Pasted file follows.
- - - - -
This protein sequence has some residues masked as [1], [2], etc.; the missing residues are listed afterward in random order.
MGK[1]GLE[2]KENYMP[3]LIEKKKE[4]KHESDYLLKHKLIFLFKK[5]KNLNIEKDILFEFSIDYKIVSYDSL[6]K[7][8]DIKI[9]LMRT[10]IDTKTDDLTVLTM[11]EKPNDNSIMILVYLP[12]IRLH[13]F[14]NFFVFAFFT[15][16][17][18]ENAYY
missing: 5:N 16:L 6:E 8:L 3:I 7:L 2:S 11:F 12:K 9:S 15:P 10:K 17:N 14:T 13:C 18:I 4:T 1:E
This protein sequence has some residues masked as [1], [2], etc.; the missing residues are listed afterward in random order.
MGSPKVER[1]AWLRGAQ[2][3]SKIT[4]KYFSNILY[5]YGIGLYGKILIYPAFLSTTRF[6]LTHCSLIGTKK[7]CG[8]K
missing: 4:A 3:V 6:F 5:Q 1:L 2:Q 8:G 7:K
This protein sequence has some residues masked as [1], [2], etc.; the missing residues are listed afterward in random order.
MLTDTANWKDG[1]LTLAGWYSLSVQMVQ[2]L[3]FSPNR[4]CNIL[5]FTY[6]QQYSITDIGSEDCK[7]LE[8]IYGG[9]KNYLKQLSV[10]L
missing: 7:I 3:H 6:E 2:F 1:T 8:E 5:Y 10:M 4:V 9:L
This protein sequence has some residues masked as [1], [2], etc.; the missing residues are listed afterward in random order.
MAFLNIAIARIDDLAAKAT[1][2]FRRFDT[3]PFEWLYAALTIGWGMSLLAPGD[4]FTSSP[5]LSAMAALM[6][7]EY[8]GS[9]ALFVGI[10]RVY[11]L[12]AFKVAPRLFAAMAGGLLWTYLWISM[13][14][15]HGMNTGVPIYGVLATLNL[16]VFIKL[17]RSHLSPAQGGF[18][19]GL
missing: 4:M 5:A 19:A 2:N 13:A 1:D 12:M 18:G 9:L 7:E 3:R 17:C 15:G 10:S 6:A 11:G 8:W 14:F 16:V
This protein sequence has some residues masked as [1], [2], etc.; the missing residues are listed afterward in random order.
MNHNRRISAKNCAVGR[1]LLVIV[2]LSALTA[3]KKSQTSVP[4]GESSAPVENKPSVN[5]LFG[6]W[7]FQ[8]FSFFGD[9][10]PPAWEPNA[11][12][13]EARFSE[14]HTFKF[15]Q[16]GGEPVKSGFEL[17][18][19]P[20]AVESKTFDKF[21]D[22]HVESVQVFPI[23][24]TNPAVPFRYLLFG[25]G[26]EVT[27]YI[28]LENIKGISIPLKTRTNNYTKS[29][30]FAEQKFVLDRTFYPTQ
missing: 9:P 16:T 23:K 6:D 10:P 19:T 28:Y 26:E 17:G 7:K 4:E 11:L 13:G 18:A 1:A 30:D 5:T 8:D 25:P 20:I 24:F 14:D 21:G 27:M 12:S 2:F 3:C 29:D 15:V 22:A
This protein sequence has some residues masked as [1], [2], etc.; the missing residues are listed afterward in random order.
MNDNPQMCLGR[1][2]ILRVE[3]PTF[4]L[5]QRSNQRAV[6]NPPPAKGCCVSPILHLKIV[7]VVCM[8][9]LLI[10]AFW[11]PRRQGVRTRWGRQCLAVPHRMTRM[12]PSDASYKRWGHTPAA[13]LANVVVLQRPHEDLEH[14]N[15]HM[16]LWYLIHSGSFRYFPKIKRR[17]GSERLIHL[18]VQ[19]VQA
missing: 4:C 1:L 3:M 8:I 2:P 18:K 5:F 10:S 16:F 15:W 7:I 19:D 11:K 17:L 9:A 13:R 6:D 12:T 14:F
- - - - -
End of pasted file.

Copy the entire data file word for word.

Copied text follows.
This protein sequence has some residues masked as [1], [2], etc.; the missing residues are listed afterward in random order.
MGK[1]GLE[2]KENYMP[3]LIEKKKE[4]KHESDYLLKHKLIFLFKK[5]KNLNIEKDILFEFSIDYKIVSYDSL[6]K[7][8]DIKI[9]LMRT[10]IDTKTDDLTVLTM[11]EKPNDNSIMILVYLP[12]IRLH[13]F[14]NFFVFAFFT[15][16][17][18]ENAYY
missing: 5:N 16:L 6:E 8:L 3:I 7:L 2:S 11:F 12:K 9:S 15:P 10:K 17:N 14:T 13:C 18:I 4:T 1:E
This protein sequence has some residues masked as [1], [2], etc.; the missing residues are listed afterward in random order.
MGSPKVER[1]AWLRGAQ[2][3]SKIT[4]KYFSNILY[5]YGIGLYGKILIYPAFLSTTRF[6]LTHCSLIGTKK[7]CG[8]K
missing: 4:A 3:V 6:F 5:Q 1:L 2:Q 8:G 7:K
This protein sequence has some residues masked as [1], [2], etc.; the missing residues are listed afterward in random order.
MLTDTANWKDG[1]LTLAGWYSLSVQMVQ[2]L[3]FSPNR[4]CNIL[5]FTY[6]QQYSITDIGSEDCK[7]LE[8]IYGG[9]KNYLKQLSV[10]L
missing: 7:I 3:H 6:E 2:F 1:T 8:E 5:Y 10:M 4:V 9:L
This protein sequence has some residues masked as [1], [2], etc.; the missing residues are listed afterward in random order.
MAFLNIAIARIDDLAAKAT[1][2]FRRFDT[3]PFEWLYAALTIGWGMSLLAPGD[4]FTSSP[5]LSAMAALM[6][7]EY[8]GS[9]ALFVGI[10]RVY[11]L[12]AFKVAPRLFAAMAGGLLWTYLWISM[13][14][15]HGMNTGVPIYGVLATLNL[16]VFIKL[17]RSHLSPAQGGF[18][19]GL
missing: 4:M 5:A 19:A 2:N 13:A 1:D 12:M 18:G 9:L 7:E 3:R 17:C 15:G 10:S 6:A 11:G 8:W 14:F 16:V
This protein sequence has some residues masked as [1], [2], etc.; the missing residues are listed afterward in random order.
MNHNRRISAKNCAVGR[1]LLVIV[2]LSALTA[3]KKSQTSVP[4]GESSAPVENKPSVN[5]LFG[6]W[7]FQ[8]FSFFGD[9][10]PPAWEPNA[11][12][13]EARFSE[14]HTFKF[15]Q[16]GGEPVKSGFEL[17][18][19]P[20]AVESKTFDKF[21]D[22]HVESVQVFPI[23][24]TNPAVPFRYLLFG[25]G[26]EVT[27]YI[28]LENIKGISIPLKTRTNNYTKS[29][30]FAEQKFVLDRTFYPTQ
missing: 9:P 16:T 23:K 6:D 10:P 19:T 28:Y 26:E 17:G 7:K 4:E 11:L 13:G 18:A 1:A 30:D 5:T 8:D 25:P 20:I 24:F 14:D 21:G 27:M 12:S 2:F 3:C 29:D 15:V 22:A
This protein sequence has some residues masked as [1], [2], etc.; the missing residues are listed afterward in random order.
MNDNPQMCLGR[1][2]ILRVE[3]PTF[4]L[5]QRSNQRAV[6]NPPPAKGCCVSPILHLKIV[7]VVCM[8][9]LLI[10]AFW[11]PRRQGVRTRWGRQCLAVPHRMTRM[12]PSDASYKRWGHTPAA[13]LANVVVLQRPHEDLEH[14]N[15]HM[16]LWYLIHSGSFRYFPKIKRR[17]GSERLIHL[18]VQ[19]VQA
missing: 4:C 1:L 3:M 8:I 2:P 18:K 5:F 10:S 16:F 15:W 7:I 19:D 11:K 17:L 9:A 13:R 6:D 12:T 14:F